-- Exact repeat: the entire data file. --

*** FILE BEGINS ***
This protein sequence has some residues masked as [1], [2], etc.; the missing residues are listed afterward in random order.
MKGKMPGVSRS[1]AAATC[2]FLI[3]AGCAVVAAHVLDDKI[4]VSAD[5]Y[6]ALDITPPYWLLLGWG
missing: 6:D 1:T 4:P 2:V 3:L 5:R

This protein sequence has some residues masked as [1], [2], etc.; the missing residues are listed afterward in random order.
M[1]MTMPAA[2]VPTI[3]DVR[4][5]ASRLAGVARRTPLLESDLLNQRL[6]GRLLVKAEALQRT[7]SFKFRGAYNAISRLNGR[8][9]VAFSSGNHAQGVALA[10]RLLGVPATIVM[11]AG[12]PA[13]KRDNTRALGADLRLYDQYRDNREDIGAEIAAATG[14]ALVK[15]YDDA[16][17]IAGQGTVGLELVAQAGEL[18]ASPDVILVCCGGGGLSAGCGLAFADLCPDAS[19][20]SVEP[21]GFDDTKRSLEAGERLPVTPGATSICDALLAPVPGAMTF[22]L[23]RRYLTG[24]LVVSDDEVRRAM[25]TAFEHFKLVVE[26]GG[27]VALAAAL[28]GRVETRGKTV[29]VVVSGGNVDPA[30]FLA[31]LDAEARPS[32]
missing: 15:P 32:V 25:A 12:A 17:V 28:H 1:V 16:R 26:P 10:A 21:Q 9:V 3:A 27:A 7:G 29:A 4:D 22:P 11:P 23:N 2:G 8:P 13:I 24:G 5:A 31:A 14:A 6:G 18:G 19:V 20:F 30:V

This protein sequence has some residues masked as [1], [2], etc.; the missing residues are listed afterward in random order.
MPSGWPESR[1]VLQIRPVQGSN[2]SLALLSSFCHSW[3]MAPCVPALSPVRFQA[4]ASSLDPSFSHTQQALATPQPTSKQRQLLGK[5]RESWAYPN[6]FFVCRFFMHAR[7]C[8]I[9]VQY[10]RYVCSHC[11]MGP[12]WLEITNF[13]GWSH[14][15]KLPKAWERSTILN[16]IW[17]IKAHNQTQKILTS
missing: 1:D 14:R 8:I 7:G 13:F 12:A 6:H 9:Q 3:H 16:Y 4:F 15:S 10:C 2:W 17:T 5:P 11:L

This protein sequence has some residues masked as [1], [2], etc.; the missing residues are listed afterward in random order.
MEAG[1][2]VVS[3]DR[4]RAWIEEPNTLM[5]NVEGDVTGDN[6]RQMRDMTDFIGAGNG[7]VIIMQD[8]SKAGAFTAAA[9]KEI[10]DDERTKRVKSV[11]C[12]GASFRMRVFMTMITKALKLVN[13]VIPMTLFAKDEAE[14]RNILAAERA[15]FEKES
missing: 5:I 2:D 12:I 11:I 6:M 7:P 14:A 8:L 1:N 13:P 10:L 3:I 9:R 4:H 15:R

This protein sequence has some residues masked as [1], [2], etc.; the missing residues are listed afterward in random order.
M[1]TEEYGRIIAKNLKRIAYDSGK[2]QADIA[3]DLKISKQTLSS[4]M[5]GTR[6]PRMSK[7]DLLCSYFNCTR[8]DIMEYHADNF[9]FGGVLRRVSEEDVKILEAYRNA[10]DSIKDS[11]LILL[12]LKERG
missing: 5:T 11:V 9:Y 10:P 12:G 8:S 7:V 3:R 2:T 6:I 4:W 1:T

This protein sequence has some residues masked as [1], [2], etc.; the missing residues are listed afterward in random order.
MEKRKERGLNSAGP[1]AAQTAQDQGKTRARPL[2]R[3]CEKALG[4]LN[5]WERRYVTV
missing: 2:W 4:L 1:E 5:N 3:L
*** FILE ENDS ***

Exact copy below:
This protein sequence has some residues masked as [1], [2], etc.; the missing residues are listed afterward in random order.
MKGKMPGVSRS[1]AAATC[2]FLI[3]AGCAVVAAHVLDDKI[4]VSAD[5]Y[6]ALDITPPYWLLLGWG
missing: 6:D 1:T 4:P 2:V 3:L 5:R

This protein sequence has some residues masked as [1], [2], etc.; the missing residues are listed afterward in random order.
M[1]MTMPAA[2]VPTI[3]DVR[4][5]ASRLAGVARRTPLLESDLLNQRL[6]GRLLVKAEALQRT[7]SFKFRGAYNAISRLNGR[8][9]VAFSSGNHAQGVALA[10]RLLGVPATIVM[11]AG[12]PA[13]KRDNTRALGADLRLYDQYRDNREDIGAEIAAATG[14]ALVK[15]YDDA[16][17]IAGQGTVGLELVAQAGEL[18]ASPDVILVCCGGGGLSAGCGLAFADLCPDAS[19][20]SVEP[21]GFDDTKRSLEAGERLPVTPGATSICDALLAPVPGAMTF[22]L[23]RRYLTG[24]LVVSDDEVRRAM[25]TAFEHFKLVVE[26]GG[27]VALAAAL[28]GRVETRGKTV[29]VVVSGGNVDPA[30]FLA[31]LDAEARPS[32]
missing: 15:P 32:V 25:A 12:A 17:V 28:H 1:V 16:R 26:P 10:A 21:Q 9:V 3:A 27:A 7:G 29:A 4:D 22:P 11:P 23:N 2:G 8:P 13:I 24:G 5:A 31:A 14:A 6:G 18:G 19:V 20:F 30:V

This protein sequence has some residues masked as [1], [2], etc.; the missing residues are listed afterward in random order.
MPSGWPESR[1]VLQIRPVQGSN[2]SLALLSSFCHSW[3]MAPCVPALSPVRFQA[4]ASSLDPSFSHTQQALATPQPTSKQRQLLGK[5]RESWAYPN[6]FFVCRFFMHAR[7]C[8]I[9]VQY[10]RYVCSHC[11]MGP[12]WLEITNF[13]GWSH[14][15]KLPKAWERSTILN[16]IW[17]IKAHNQTQKILTS
missing: 1:D 14:R 8:I 7:G 13:F 12:A 6:H 9:Q 3:H 16:Y 4:F 15:S 10:C 2:W 17:T 5:P 11:L

This protein sequence has some residues masked as [1], [2], etc.; the missing residues are listed afterward in random order.
MEAG[1][2]VVS[3]DR[4]RAWIEEPNTLM[5]NVEGDVTGDN[6]RQMRDMTDFIGAGNG[7]VIIMQD[8]SKAGAFTAAA[9]KEI[10]DDERTKRVKSV[11]C[12]GASFRMRVFMTMITKALKLVN[13]VIPMTLFAKDEAE[14]RNILAAERA[15]FEKES
missing: 5:I 2:D 12:I 11:I 6:M 7:P 14:A 8:L 1:N 13:P 10:L 3:I 9:R 4:H 15:R

This protein sequence has some residues masked as [1], [2], etc.; the missing residues are listed afterward in random order.
M[1]TEEYGRIIAKNLKRIAYDSGK[2]QADIA[3]DLKISKQTLSS[4]M[5]GTR[6]PRMSK[7]DLLCSYFNCTR[8]DIMEYHADNF[9]FGGVLRRVSEEDVKILEAYRNA[10]DSIKDS[11]LILL[12]LKERG
missing: 5:T 11:V 9:Y 10:P 12:G 8:S 7:V 3:R 2:T 6:I 4:W 1:T

This protein sequence has some residues masked as [1], [2], etc.; the missing residues are listed afterward in random order.
MEKRKERGLNSAGP[1]AAQTAQDQGKTRARPL[2]R[3]CEKALG[4]LN[5]WERRYVTV
missing: 2:W 4:L 1:E 5:N 3:L